Earlier this week, the NFL suspended the Baltimore Ravens’ Ray Rice indefinitely. On Friday, the Minnesota Vikings deactivated Adrian Peterson.
On Sunday under immense pressure in a whirlwind week, the Carolina Panthers opted to deactivate Greg Hardy after a week of saying the embattled defensive end would play against the Lions.
“Teams are dealing with this and we are doing the best we can,” Panthers coach Ron Rivera said after his team’s 24-7 victory. “We are not infallible. We make mistakes. The decision I made today was based on all the information I tried to get, the people that I talked with and going forward.”
Digital Access for only $0.99
For the most comprehensive local coverage, subscribe today.
As late as Friday evening, the Panthers said they planned to play and start Hardy against the Lions. He was also at the team hotel on Saturday. But Sunday morning, after conversations with Panthers owner Jerry Richardson and general manager Dave Gettleman, Rivera changed course.
In his postgame press conference, Rivera repeated he made the decision that “was in the best interest of the Carolina Panthers,” but he didn’t expand much on those comments. Gettleman and Richardson, who made a tearful plea to the public last week to be patient as the Panthers deal with Hardy’s situation, declined comment through a team spokesman.
Hardy, who was found guilty in July of assaulting his ex-girlfriend and threatening to kill her, played last week against Tampa Bay and recorded one sack. He has appealed for a jury trial, which is scheduled for Nov. 17.
Since late July, the Panthers have said they will let the legal process play out before taking any possible action on Hardy. That changed Sunday.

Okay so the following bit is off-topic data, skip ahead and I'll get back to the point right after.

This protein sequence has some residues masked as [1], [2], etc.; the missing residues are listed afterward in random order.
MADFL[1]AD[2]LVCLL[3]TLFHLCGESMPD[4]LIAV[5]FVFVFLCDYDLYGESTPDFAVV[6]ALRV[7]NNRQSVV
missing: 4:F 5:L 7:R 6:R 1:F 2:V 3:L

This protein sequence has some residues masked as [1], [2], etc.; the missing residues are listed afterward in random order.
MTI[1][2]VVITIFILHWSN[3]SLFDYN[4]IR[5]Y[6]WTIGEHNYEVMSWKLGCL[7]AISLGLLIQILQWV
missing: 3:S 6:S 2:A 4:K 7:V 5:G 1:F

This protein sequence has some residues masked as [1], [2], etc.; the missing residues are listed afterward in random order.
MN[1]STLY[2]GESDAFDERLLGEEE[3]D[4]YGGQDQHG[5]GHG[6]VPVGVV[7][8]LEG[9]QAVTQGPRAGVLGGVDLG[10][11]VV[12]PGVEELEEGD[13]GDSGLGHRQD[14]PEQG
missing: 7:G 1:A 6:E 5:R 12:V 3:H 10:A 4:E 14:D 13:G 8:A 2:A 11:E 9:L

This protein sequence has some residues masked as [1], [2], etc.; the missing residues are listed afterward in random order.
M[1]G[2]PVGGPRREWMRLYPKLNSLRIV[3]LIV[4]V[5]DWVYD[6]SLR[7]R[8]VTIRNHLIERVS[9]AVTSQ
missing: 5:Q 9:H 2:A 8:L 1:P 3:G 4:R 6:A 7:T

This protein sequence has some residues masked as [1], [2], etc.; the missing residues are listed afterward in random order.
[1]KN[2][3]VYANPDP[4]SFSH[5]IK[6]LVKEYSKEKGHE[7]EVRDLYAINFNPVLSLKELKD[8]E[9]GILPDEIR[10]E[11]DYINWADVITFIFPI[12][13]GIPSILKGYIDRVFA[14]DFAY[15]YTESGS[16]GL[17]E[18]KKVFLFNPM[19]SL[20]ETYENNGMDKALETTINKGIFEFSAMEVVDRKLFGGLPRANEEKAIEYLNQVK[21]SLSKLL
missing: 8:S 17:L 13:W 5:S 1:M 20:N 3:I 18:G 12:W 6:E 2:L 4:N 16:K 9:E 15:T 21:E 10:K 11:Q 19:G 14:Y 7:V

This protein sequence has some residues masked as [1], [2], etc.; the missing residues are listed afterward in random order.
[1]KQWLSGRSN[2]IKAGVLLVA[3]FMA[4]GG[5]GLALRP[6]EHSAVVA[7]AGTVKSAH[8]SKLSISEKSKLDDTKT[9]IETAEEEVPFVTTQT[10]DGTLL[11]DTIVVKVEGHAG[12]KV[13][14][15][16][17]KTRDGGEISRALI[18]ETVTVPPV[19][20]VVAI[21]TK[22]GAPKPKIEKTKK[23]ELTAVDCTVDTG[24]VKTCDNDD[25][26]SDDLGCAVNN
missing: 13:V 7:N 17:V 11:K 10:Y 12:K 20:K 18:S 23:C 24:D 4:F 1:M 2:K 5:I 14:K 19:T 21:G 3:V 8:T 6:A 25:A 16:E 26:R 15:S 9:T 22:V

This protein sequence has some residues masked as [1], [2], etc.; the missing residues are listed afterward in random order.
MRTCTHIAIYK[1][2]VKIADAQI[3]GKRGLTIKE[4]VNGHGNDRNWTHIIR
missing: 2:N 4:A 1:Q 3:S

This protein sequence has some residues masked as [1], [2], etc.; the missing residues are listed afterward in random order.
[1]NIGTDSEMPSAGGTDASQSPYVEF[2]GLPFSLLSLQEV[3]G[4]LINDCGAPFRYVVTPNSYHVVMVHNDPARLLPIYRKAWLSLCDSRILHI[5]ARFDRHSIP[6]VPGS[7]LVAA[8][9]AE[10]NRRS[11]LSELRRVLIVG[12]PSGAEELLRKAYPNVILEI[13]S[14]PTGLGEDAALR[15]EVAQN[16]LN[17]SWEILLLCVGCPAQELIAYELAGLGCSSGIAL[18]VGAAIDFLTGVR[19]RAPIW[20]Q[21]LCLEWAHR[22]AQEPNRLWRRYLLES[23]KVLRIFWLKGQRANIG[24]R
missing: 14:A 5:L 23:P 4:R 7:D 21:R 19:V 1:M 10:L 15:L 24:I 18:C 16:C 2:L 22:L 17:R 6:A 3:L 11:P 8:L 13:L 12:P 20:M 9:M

“My rationale was that it was in the best interest of the Carolina Panthers,” Rivera said. “We had to do this.”
As the week went on, the Panthers sensed a change may come. Center Ryan Kalil said he knew something was up when Hardy missed Wednesday’s practice to meet with his attorney.
“The climate’s kind of changed and (we) kind of knew something was going to go down,” defensive tackle Dwan Edwards said. “We just focused on the task at hand, beating the Lions.”
Although Hardy was inactive, he was still paid for the game, a total of about $770,000. The Panthers used the franchise tag on Hardy in the offseason, signing him for one year and $13.1 million.
Rivera did not have a timetable on when Hardy would return to game action, but he indicated Hardy would play again this season. If the Panthers keep Hardy deactivated, they will still pay his salary.
Drew Rosenhaus, Hardy’s agent, declined to comment.
Hardy did not arrive to the stadium until about 11 a.m., according to camera crews from ESPN and NFL Network. He did not warm up on the field with his teammates, who said they weren’t informed of Hardy’s deactivation until Rivera told them in a pregame speech.
Hardy was not on the sideline for the game, and it’s unclear if he watched the game from the stadium or elsewhere.
Starting quarterback and team captain Cam Newton said he didn’t feel the need to address the team about Hardy’s absence because he stands behind the decisions of Rivera and the front office “110 percent.”
Last week Rivera made the difficult decision to make Newton inactive for the Tampa Bay game because of Newton’s cracked ribs. At the time, the coach called it one of the toughest coaching decisions he’s ever had to make.
“He said to me last week something that will hit home for the rest of my life,” Newton said. “Some of the decisions that you make in life may be the right decisions, but they may be the hardest decisions as well.”
Staff writer Joseph Person contributed.